Little Effect Predicted on Gun Checks
By Pierre Thomas
In most parts of the country, the Supreme Court's decision to strike down a key provision of the Brady handgun law will have little practical effect on efforts to check the criminal backgrounds of firearms purchasers, according to law enforcement officials.
Early indications are that police and sheriff's departments that are complying with the law's background check provision will likely continue to do so without the federal mandate because they see the measure as essential to good law enforcement.
In its decision, the Supreme Court said it was unconstitutional for Congress to force local law enforcement agencies to carry out a provision of the law that requires a criminal background of gun purchasers. But it did not preclude police who want to make such checks from doing so.
"Without question, the majority of police executives we deal with have indicated that they will continue to do the background check," said Daniel Rosenblatt, executive director of the 16,000-member International Association of Chiefs of Police. Rosenblatt joined a number of police experts, including the National Association of Police Organizations, in calling for continued support for Brady.
In addition, many states including Virginia, the District and Maryland already have laws on the books that are equal or more stringent measures than the Brady law, and those laws are unaffected by the ruling. Virginia has an instant check system that combs data banks for the criminal record of potential gun purchasers, and Maryland has a seven-day waiting period for handgun purchases. Handgun sales are banned in the District.
Law enforcement officials chose to view the debate about the Brady law not in constitutional terms but instead as strictly a crime-fighting issue. A number also indicated that the court's decision further widens the growing gap between several key law enforcement groups and the National Rifle Association, the law's chief adversary.
NRA chief lobbyist Tanya Metaksa hailed the high court's decision, saying that it protected "local law enforcement from federal mandates that are unwarranted, unfunded and unwelcome."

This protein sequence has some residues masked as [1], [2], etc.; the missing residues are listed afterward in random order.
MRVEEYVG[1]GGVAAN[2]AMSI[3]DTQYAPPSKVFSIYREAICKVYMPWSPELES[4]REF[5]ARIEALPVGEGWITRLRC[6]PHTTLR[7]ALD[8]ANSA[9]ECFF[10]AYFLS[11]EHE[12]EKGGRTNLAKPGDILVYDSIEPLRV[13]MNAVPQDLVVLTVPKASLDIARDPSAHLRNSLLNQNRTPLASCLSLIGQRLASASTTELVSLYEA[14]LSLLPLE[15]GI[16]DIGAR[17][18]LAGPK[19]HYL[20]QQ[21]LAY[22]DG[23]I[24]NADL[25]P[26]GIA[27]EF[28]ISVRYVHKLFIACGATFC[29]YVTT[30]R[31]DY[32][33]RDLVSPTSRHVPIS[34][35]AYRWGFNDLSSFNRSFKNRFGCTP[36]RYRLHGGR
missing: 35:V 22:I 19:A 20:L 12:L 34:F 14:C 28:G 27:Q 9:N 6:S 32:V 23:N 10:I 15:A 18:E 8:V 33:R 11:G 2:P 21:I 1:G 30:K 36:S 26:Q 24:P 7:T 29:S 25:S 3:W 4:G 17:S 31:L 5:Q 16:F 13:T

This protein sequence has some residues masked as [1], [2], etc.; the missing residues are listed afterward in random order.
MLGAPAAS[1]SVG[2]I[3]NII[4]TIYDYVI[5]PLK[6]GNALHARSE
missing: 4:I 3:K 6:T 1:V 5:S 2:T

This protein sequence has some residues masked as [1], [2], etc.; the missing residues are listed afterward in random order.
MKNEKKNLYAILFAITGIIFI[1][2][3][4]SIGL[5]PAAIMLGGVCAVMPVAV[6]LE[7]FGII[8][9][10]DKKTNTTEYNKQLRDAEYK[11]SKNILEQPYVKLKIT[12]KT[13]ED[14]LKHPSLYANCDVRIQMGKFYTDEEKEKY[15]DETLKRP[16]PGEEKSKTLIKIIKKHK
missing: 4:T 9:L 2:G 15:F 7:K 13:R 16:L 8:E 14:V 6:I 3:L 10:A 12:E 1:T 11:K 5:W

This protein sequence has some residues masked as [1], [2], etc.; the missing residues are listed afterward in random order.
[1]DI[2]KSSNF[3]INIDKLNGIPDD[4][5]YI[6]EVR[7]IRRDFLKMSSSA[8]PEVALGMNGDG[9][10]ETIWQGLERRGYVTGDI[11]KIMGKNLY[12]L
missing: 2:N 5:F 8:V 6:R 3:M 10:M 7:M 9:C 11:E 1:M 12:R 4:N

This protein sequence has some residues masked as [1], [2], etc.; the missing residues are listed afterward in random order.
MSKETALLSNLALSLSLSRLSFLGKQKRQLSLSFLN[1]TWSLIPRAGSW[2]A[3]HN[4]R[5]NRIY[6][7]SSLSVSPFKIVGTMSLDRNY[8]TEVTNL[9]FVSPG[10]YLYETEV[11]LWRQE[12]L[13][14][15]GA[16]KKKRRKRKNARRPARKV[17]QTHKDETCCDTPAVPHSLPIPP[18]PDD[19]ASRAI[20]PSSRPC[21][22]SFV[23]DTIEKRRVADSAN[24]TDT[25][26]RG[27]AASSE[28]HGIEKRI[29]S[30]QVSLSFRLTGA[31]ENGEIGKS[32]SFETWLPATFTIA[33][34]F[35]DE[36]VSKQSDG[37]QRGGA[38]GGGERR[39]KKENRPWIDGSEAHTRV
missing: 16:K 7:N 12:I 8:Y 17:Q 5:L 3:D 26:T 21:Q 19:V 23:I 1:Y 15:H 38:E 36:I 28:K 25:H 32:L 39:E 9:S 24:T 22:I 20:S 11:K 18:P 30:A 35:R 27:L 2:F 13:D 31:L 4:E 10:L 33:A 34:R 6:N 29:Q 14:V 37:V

That view was decidely different from the nation's largest law enforcement groups.
"We urge the public not to be taken in by the special interests who would portray this decision as either a great victory or a great defeat for reasonable regulation of firearms" said Gilbert G. Gallegos, president of the 278,000-member Fraternal Order of Police. "The battle to ensure that criminals do not obtain weapons . . . will go on."
The sheriff's departments that brought the case to the high court argued that the time and effort it took to carry out the Brady law placed an unreasonable strain on their overworked departments.
Aldine Moser Jr., executive director of the National Sheriffs' Association said that most of his members would likely continue to conduct the background checks if they already were doing them. But he acknowledged that for some Brady implementation has been a "big issue."
"A lot depends on your existing personnel, computerization and time, especially if you are small," Moser said. The overwhelming majority of law enforcement agencies are small, so allocation of scarce resources is always a consideration, he said. However, the overriding view is that gun checks represent effective law enforcement.
That position has been bolstered by figures from the Justice and Treasury departments estimating that during the 1994 Brady act's first 28 months, 186,000 over-the-counter gun sales were blocked. More than 70 percent of those involved people who had been convicted or indicted on felony charges, Clinton administration officials said. The figures are derived from surveys conducted of law enforcement agencies around the country.
But a number of gun control opponents have challenged the accuracy of the numbers and the fairness of its implementation, and have criticized the Clinton administration for not prosecuting those who have illegally attempted to purchase handguns.
"A lot of people we have talked to have been denied wrongfully," said the NRA's Metaksa. "But nobody is being prosecuted for breaking a law that carries a mandatory federal prison term." Only seven people have been prosecuted and three placed in jail for violating the law, Metaksa said.
Kent Markus, counselor to Attorney General Janet Reno, disputed the NRA's prosecution numbers and offered his own figures showing at least 70 federal prosecutions and 52 convictions since the act was passed. He added that those numbers were conservative because the department had not done a formal national survey.
Asked about the accuracy of the survey information, Markus said, "The authors of those figures used statistically reliable methodology."
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